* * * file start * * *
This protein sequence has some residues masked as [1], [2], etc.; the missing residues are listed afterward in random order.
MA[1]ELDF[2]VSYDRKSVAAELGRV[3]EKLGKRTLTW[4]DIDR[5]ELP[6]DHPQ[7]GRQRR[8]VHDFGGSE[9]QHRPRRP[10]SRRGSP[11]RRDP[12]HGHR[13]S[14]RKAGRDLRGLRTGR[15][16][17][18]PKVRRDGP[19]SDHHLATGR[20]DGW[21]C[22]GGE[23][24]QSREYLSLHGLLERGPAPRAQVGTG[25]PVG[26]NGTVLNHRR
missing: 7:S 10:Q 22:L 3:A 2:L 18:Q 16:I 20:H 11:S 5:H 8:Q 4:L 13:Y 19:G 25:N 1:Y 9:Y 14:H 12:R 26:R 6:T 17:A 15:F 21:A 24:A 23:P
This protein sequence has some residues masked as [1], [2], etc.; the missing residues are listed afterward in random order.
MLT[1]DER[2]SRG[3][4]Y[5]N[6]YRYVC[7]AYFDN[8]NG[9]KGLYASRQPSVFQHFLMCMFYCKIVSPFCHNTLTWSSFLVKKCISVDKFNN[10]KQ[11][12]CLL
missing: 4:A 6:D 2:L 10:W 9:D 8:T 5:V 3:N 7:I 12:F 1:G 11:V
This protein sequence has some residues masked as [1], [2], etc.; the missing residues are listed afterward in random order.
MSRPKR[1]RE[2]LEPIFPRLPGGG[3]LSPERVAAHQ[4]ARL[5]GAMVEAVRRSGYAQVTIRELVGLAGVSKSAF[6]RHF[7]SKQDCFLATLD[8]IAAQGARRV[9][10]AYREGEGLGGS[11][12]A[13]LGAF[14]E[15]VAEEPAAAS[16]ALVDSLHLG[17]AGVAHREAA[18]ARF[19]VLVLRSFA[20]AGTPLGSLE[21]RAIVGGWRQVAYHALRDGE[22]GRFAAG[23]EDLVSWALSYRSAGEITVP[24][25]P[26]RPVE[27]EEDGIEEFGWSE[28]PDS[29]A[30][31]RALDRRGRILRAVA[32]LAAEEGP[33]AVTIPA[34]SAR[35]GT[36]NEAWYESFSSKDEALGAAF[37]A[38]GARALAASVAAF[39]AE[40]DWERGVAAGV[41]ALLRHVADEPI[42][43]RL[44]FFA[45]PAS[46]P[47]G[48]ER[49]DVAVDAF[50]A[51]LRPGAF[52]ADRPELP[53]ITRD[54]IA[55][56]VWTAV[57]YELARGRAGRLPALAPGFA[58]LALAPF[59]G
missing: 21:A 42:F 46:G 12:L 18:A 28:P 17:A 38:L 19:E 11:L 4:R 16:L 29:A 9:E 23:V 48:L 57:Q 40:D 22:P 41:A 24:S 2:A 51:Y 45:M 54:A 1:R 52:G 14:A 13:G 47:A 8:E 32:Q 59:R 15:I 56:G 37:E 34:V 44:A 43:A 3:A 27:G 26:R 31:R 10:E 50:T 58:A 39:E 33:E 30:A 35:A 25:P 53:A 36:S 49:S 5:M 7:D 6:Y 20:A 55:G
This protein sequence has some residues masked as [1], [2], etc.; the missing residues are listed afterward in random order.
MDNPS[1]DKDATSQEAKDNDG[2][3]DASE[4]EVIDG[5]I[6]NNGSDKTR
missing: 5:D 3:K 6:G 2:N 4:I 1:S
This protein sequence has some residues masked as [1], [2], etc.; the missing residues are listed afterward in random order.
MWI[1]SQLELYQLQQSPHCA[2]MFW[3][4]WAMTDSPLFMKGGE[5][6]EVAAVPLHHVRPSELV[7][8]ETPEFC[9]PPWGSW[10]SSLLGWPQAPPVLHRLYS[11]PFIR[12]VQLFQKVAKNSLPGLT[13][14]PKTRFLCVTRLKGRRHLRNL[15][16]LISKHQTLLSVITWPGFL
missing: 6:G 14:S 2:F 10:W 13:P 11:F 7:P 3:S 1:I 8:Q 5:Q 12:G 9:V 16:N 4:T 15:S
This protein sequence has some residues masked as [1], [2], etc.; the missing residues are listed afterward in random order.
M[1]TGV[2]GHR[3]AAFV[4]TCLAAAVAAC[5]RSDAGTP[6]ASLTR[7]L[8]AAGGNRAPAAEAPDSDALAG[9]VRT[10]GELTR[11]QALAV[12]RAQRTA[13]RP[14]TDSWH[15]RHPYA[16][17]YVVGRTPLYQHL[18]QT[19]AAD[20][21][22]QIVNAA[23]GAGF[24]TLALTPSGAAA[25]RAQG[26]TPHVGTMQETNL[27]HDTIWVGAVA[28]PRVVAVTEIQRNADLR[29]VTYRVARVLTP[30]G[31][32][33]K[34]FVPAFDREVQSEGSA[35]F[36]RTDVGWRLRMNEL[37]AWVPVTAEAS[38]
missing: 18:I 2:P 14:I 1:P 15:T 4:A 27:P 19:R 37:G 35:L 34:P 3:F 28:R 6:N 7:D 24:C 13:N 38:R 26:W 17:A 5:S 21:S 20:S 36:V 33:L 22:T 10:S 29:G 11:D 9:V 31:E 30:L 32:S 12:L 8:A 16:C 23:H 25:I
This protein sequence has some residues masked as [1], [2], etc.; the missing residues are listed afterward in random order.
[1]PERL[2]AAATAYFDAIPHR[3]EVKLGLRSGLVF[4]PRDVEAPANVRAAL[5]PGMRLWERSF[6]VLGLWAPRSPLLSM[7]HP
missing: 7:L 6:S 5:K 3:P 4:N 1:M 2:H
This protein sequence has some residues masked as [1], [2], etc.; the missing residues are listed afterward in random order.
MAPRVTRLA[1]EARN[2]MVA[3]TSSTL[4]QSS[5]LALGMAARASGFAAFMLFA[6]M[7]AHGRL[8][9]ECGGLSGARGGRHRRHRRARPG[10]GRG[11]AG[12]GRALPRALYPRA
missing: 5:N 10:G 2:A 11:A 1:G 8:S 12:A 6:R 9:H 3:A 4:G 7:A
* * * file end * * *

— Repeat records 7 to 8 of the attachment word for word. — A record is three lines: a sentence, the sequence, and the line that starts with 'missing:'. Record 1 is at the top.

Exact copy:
This protein sequence has some residues masked as [1], [2], etc.; the missing residues are listed afterward in random order.
[1]PERL[2]AAATAYFDAIPHR[3]EVKLGLRSGLVF[4]PRDVEAPANVRAAL[5]PGMRLWERSF[6]VLGLWAPRSPLLSM[7]HP
missing: 7:L 6:S 5:K 3:P 4:N 1:M 2:H
This protein sequence has some residues masked as [1], [2], etc.; the missing residues are listed afterward in random order.
MAPRVTRLA[1]EARN[2]MVA[3]TSSTL[4]QSS[5]LALGMAARASGFAAFMLFA[6]M[7]AHGRL[8][9]ECGGLSGARGGRHRRHRRARPG[10]GRG[11]AG[12]GRALPRALYPRA
missing: 5:N 10:G 2:A 11:A 1:G 8:S 12:A 6:R 9:H 3:A 4:G 7:A